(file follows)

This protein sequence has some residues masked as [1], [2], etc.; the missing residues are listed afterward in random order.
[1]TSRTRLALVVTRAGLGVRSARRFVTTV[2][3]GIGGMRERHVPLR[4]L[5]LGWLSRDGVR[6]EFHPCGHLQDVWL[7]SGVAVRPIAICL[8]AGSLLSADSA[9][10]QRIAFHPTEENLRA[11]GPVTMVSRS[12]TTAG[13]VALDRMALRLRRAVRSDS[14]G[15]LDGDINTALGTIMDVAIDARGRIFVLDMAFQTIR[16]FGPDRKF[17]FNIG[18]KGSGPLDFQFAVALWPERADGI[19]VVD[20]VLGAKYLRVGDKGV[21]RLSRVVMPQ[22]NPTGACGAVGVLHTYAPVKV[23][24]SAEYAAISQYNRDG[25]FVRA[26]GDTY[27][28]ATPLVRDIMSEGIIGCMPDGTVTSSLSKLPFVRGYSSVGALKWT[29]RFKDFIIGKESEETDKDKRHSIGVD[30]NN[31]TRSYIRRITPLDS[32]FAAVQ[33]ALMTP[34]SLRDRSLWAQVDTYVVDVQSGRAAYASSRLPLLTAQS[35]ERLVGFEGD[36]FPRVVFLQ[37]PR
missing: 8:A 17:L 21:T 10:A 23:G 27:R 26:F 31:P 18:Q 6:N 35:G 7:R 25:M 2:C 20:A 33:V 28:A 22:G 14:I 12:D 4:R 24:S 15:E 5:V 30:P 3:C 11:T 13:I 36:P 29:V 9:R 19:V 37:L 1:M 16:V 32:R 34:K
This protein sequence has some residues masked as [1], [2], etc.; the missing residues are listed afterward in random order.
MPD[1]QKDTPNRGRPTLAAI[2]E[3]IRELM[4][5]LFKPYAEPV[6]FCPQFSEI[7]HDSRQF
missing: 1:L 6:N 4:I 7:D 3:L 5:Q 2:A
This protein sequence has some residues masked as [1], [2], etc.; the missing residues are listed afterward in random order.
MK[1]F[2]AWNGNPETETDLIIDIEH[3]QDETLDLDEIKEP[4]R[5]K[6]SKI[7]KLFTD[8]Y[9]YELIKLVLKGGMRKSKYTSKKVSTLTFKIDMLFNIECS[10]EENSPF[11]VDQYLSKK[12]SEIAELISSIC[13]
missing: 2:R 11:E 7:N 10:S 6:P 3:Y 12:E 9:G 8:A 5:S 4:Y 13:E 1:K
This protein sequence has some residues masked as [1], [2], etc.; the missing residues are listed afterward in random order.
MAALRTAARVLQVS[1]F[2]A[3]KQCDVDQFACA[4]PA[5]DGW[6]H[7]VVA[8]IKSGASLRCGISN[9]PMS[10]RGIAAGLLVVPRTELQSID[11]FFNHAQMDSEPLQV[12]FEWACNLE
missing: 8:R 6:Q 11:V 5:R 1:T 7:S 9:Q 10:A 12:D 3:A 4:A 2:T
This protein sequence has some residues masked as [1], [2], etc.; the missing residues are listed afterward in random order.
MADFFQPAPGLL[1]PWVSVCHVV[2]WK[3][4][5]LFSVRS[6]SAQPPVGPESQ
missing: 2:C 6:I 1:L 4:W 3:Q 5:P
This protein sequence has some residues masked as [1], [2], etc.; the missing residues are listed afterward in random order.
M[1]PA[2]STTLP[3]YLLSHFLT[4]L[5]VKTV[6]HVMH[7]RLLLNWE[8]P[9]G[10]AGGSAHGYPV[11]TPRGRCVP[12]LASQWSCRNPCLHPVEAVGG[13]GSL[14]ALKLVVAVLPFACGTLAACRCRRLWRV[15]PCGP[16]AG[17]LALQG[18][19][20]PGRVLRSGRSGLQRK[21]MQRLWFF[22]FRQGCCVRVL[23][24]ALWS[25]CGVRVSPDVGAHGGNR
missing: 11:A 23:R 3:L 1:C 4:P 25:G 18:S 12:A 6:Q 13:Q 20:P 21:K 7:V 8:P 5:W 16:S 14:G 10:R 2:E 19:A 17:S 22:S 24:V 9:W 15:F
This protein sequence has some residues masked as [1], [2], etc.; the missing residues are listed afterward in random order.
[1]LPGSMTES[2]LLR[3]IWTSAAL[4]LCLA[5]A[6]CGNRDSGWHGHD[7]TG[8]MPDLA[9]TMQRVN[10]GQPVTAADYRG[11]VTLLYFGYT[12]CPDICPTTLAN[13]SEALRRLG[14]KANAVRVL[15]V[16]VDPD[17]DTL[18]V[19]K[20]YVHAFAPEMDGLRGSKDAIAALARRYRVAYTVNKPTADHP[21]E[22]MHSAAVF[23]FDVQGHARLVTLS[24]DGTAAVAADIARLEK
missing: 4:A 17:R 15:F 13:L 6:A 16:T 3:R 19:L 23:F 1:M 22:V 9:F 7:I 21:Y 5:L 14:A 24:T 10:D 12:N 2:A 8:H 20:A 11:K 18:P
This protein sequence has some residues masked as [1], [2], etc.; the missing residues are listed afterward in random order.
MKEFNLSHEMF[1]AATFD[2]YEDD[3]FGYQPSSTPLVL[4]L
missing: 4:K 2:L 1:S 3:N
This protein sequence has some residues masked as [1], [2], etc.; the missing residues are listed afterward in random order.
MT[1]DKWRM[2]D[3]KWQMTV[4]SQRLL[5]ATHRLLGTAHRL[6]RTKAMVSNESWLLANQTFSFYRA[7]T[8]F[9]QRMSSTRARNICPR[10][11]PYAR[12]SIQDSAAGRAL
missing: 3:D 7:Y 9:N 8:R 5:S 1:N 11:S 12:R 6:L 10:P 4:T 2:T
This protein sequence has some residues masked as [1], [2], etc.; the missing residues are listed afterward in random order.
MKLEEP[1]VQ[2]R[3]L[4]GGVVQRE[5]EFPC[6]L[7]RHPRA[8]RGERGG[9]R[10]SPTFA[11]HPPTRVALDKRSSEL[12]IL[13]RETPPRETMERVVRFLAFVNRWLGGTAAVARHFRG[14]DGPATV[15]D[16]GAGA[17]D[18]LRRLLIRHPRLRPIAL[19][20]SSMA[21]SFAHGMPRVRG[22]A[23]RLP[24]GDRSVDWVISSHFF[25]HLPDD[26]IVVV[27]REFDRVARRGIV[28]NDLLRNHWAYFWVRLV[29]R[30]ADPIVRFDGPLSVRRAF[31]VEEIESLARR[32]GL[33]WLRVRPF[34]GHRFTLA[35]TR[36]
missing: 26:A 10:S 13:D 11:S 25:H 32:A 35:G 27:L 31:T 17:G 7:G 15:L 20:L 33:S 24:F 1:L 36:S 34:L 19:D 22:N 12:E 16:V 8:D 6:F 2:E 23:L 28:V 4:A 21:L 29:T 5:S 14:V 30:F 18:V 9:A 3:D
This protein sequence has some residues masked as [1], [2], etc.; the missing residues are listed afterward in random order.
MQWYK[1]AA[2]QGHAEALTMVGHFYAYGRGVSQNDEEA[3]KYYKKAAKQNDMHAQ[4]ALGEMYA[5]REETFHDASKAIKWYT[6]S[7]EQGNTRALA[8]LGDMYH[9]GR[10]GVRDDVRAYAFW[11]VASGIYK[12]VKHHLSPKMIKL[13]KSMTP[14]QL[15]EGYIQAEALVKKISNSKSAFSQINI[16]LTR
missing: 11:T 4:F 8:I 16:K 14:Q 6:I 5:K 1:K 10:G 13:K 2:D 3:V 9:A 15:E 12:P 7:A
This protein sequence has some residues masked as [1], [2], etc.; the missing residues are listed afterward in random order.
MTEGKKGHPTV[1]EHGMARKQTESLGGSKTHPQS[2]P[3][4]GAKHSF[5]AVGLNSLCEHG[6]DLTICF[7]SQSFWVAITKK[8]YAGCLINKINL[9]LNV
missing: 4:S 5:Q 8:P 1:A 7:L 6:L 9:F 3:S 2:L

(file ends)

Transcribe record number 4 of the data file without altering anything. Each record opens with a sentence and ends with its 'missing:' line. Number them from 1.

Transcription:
This protein sequence has some residues masked as [1], [2], etc.; the missing residues are listed afterward in random order.
MAALRTAARVLQVS[1]F[2]A[3]KQCDVDQFACA[4]PA[5]DGW[6]H[7]VVA[8]IKSGASLRCGISN[9]PMS[10]RGIAAGLLVVPRTELQSID[11]FFNHAQMDSEPLQV[12]FEWACNLE
missing: 8:R 6:Q 11:V 5:R 1:T 7:S 9:Q 10:A 12:D 3:A 4:A 2:T